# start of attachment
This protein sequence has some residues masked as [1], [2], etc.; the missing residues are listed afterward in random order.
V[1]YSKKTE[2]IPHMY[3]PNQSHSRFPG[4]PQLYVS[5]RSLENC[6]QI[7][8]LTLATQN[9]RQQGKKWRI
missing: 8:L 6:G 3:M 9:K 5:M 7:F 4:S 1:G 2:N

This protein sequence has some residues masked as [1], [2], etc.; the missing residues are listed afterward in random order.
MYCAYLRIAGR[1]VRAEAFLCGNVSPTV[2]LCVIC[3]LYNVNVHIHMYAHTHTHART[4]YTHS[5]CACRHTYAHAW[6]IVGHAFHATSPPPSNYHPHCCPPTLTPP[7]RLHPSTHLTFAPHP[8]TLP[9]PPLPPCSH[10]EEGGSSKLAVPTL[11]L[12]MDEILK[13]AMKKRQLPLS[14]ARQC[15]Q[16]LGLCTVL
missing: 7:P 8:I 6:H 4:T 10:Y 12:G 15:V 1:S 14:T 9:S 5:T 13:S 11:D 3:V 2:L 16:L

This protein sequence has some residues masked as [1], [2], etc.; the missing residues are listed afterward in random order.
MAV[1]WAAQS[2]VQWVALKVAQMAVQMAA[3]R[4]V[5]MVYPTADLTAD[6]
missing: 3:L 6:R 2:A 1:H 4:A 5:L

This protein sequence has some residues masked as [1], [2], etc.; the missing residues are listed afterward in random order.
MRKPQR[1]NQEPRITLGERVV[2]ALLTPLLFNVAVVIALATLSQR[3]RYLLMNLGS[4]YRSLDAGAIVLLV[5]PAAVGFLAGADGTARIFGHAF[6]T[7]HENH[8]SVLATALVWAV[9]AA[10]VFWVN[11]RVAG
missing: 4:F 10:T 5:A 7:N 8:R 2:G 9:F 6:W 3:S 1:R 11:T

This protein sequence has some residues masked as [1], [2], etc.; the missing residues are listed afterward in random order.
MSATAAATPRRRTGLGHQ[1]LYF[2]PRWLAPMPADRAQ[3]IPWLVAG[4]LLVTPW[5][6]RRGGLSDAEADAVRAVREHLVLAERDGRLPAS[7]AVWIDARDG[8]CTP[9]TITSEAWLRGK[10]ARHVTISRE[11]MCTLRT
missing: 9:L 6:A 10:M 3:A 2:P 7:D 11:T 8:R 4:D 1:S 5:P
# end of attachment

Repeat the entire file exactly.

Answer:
This protein sequence has some residues masked as [1], [2], etc.; the missing residues are listed afterward in random order.
V[1]YSKKTE[2]IPHMY[3]PNQSHSRFPG[4]PQLYVS[5]RSLENC[6]QI[7][8]LTLATQN[9]RQQGKKWRI
missing: 8:L 6:G 3:M 9:K 5:M 7:F 4:S 1:G 2:N

This protein sequence has some residues masked as [1], [2], etc.; the missing residues are listed afterward in random order.
MYCAYLRIAGR[1]VRAEAFLCGNVSPTV[2]LCVIC[3]LYNVNVHIHMYAHTHTHART[4]YTHS[5]CACRHTYAHAW[6]IVGHAFHATSPPPSNYHPHCCPPTLTPP[7]RLHPSTHLTFAPHP[8]TLP[9]PPLPPCSH[10]EEGGSSKLAVPTL[11]L[12]MDEILK[13]AMKKRQLPLS[14]ARQC[15]Q[16]LGLCTVL
missing: 7:P 8:I 6:H 4:T 10:Y 12:G 15:V 1:S 14:T 9:S 5:T 13:S 11:D 3:V 2:L 16:L

This protein sequence has some residues masked as [1], [2], etc.; the missing residues are listed afterward in random order.
MAV[1]WAAQS[2]VQWVALKVAQMAVQMAA[3]R[4]V[5]MVYPTADLTAD[6]
missing: 3:L 6:R 2:A 1:H 4:A 5:L

This protein sequence has some residues masked as [1], [2], etc.; the missing residues are listed afterward in random order.
MRKPQR[1]NQEPRITLGERVV[2]ALLTPLLFNVAVVIALATLSQR[3]RYLLMNLGS[4]YRSLDAGAIVLLV[5]PAAVGFLAGADGTARIFGHAF[6]T[7]HENH[8]SVLATALVWAV[9]AA[10]VFWVN[11]RVAG
missing: 4:F 10:T 5:A 7:N 8:R 2:G 9:F 6:W 3:S 1:R 11:T

This protein sequence has some residues masked as [1], [2], etc.; the missing residues are listed afterward in random order.
MSATAAATPRRRTGLGHQ[1]LYF[2]PRWLAPMPADRAQ[3]IPWLVAG[4]LLVTPW[5][6]RRGGLSDAEADAVRAVREHLVLAERDGRLPAS[7]AVWIDARDG[8]CTP[9]TITSEAWLRGK[10]ARHVTISRE[11]MCTLRT
missing: 9:L 6:A 10:M 3:A 2:P 7:D 11:T 8:R 4:D 1:S 5:P